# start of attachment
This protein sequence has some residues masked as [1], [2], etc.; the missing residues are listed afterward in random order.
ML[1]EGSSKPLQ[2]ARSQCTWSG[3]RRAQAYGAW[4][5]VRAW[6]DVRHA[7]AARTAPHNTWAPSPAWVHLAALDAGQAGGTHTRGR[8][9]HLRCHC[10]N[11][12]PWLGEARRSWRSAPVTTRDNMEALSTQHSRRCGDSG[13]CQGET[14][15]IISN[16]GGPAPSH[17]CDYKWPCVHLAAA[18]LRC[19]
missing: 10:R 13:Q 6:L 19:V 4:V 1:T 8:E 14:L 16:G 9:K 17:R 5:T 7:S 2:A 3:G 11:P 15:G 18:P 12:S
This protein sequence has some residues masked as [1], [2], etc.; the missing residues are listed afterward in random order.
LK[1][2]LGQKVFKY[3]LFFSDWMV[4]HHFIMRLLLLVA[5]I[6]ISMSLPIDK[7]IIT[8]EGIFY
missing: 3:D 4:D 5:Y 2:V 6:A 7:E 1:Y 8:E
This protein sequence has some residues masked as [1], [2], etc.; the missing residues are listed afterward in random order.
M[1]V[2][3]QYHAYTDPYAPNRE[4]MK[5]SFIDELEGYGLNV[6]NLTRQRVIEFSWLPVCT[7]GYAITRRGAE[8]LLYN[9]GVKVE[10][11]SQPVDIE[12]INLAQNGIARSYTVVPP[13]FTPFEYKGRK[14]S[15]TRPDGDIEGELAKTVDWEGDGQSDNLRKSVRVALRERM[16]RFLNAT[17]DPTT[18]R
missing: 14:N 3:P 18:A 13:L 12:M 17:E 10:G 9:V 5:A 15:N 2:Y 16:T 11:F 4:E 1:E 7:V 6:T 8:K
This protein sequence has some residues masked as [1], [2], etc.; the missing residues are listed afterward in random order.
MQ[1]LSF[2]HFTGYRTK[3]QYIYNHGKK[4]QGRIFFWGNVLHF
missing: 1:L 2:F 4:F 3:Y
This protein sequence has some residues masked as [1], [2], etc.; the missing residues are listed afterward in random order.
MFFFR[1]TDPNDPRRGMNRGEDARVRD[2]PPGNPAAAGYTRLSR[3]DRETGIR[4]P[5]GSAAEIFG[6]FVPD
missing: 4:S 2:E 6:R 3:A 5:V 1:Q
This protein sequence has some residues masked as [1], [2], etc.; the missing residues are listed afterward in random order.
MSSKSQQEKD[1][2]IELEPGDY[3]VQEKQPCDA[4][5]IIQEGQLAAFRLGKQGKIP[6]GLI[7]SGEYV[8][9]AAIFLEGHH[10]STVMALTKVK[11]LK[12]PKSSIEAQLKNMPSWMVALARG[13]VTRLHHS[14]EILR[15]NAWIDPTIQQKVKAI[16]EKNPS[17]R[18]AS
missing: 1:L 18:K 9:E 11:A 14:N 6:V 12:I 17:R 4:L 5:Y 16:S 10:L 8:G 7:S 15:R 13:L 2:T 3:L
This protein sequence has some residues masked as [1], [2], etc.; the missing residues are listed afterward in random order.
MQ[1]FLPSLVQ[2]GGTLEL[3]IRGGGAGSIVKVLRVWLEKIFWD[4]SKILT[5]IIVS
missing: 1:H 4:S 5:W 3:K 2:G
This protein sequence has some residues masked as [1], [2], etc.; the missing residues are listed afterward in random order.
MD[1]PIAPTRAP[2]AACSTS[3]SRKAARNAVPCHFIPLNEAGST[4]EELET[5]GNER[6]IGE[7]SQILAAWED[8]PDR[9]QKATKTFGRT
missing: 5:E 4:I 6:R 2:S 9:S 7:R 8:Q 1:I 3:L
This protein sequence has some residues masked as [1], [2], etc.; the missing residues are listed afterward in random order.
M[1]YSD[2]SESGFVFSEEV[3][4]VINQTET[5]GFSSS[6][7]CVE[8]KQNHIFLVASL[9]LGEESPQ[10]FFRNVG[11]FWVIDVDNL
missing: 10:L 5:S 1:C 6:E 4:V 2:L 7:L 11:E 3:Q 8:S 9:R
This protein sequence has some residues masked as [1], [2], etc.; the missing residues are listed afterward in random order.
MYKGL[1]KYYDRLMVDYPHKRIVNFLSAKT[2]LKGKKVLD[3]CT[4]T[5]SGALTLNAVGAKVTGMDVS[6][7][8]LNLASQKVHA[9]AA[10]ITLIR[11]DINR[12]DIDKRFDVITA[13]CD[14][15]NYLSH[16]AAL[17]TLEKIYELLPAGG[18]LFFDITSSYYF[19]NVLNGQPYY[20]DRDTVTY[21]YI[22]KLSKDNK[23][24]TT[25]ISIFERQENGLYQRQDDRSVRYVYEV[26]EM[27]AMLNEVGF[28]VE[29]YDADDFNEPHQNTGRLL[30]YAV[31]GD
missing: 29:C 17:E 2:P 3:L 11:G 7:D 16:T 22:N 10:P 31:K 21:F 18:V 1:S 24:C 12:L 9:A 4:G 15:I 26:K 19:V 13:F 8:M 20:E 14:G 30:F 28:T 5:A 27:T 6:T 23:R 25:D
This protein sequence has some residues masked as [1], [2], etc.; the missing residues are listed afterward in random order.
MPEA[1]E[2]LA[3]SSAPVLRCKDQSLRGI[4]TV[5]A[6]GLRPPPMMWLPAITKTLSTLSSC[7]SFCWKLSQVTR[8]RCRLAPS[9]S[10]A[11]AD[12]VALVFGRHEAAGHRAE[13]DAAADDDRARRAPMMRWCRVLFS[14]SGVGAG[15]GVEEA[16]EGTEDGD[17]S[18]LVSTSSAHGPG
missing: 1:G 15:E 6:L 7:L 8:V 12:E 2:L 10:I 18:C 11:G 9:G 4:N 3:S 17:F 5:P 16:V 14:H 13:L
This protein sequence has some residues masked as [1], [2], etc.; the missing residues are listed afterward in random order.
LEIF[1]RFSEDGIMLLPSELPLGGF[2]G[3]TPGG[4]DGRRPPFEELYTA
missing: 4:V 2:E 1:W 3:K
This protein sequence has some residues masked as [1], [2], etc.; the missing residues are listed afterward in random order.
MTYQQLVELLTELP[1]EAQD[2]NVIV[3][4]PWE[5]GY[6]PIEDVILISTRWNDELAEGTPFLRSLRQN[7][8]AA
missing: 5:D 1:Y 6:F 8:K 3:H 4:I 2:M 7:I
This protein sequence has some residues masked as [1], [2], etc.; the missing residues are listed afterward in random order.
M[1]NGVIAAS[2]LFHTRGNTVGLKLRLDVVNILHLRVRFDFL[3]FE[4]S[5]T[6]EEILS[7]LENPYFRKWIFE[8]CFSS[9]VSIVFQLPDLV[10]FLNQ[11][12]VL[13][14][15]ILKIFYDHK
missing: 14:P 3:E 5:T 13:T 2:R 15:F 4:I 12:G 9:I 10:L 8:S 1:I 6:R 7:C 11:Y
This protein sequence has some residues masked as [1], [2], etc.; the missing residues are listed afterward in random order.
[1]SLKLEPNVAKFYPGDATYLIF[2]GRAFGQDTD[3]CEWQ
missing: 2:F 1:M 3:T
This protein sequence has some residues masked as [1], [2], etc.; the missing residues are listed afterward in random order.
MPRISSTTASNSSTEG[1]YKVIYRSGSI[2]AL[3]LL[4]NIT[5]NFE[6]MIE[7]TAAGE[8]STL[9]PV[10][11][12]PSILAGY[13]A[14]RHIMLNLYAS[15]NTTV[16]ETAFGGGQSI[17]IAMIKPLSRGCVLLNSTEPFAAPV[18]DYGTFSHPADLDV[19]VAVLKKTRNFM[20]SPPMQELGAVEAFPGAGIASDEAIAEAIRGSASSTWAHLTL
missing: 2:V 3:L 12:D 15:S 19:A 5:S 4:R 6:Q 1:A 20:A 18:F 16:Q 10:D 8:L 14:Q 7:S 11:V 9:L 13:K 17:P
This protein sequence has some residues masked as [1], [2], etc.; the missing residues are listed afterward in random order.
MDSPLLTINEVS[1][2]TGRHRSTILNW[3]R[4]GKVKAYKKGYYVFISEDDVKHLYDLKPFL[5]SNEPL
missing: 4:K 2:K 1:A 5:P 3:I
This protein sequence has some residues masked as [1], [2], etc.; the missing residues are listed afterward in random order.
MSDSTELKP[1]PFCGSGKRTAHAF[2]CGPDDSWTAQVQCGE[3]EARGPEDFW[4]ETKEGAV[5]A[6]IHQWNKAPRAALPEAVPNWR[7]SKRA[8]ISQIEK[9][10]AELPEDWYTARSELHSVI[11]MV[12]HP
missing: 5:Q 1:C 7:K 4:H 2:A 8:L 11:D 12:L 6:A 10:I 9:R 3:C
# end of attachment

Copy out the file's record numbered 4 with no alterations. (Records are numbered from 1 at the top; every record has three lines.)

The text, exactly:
This protein sequence has some residues masked as [1], [2], etc.; the missing residues are listed afterward in random order.
MQ[1]LSF[2]HFTGYRTK[3]QYIYNHGKK[4]QGRIFFWGNVLHF
missing: 1:L 2:F 4:F 3:Y